It’s hard to feel grateful right now. This is a Thanksgiving like no other – one that many Americans will celebrate isolated from their loved ones and amidst tremendous anxiety about the state of the country. As hard as it may be to feel grateful, it’s more important now than ever. Gratitude is a powerful tool, one that has proven benefits for both business and everyday life.
Here are three simple tricks to create a more grateful and productive workplace:
1. Employee Shout-Outs – Millennials are often credited with leading the shift towards workplaces that provide a real sense of meaning and belonging. However, no matter the age of your employees, everyone likes to be recognized for their work. I’ve found that the best forms of recognition are ones that are both specific and public. I keep a running note on my phone where I jot down specific examples of people on my team doing excellent work. At my startup, Kuli Kuli, we take a few minutes at the end of every meeting to provide “shout-outs” to call out actions others have taken that we appreciate. At a time when many of us feel isolated, these simple words of gratitude go a long way towards inspiring a swell of happiness and energy in both the recipient and the gratitude giver. These feelings elicit a sense of meaning and community that increases both productivity and retention.
2. Self-Appreciation – Between screaming children, faulty internet, and the daily monotony of working from home, it can feel nearly impossible to get anything done. Productivity is a flywheel. If you feel like you’re being productive, you’re more likely to continue accomplishing your goals. Contrarily, if you feel like you can’t possibly get anything done, you’re likely to stare at your computer screen listlessly before getting pulled into something else. Productivity experts suggest setting small goals, and crossing them off to keep the productivity flywheel going. I’ve found that it’s also important to take a few minutes at the end of the day to write down a few key moments from the day that I’m grateful for. These moments can be as simple as “I went on a walk” or impactful like “I closed a big sale.” As I’ve written before, I find that writing these moments down on my calendar reminds me to make gratitude a daily habit. Taking time to remember the happy moments, both big and small, will keep you motivated and moving forward even during the darkest days of quarantine life.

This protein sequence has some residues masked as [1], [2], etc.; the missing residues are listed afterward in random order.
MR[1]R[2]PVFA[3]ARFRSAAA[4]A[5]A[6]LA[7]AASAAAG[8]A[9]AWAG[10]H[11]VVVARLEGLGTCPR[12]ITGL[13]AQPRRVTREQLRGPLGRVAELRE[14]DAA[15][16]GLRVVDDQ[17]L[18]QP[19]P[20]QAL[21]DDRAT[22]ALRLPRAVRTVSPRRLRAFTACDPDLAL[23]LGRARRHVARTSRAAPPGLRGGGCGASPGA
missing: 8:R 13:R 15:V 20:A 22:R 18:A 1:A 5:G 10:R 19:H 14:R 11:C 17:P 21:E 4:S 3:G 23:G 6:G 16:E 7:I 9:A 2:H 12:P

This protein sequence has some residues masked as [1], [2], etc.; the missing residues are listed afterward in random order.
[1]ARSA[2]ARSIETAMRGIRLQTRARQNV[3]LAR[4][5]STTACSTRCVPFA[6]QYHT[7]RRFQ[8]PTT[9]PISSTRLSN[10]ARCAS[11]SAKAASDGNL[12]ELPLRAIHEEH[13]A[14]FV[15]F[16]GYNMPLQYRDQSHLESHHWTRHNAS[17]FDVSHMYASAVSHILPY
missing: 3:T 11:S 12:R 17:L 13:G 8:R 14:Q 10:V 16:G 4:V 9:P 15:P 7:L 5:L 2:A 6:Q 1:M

3. Customer Care – Without customers, no one would have a business. During COVID-19, it’s become more difficult to connect with key customers in person. That’s why taking the time to send thoughtful notes, or even small gifts, can go a long way towards keeping those relationships strong. I’ve found that taking time to acknowledge the challenges we’re all facing and share personal struggles can lead to deeper connections. I recently had a long email conversation with one of Kuli Kuli’s major grocery store buyers when we both realized that we’re struggling to concentrate with young kids at home. Much of networking in the COVID-19 era is about commiserating over the crazy situations we all find ourselves in.
Research has shown that the act of expressing gratitude creates a virtuous cycle, leading to improved happiness and productivity for both the giver and the receiver. Try taking some time this holiday weekend to brainstorm ways that you can show gratitude to your employees or team, be that through verbal recognition, days off, or personalized gifts. Then turn your attention to how you can incorporate more gratitude into your own daily life, and reduce your risk of burnout and depression. Finally, take some time to reach out to your customers and tell them how grateful you are for their support. I have no doubt that after trying these three tips your happiness, and your business, will quickly grow.
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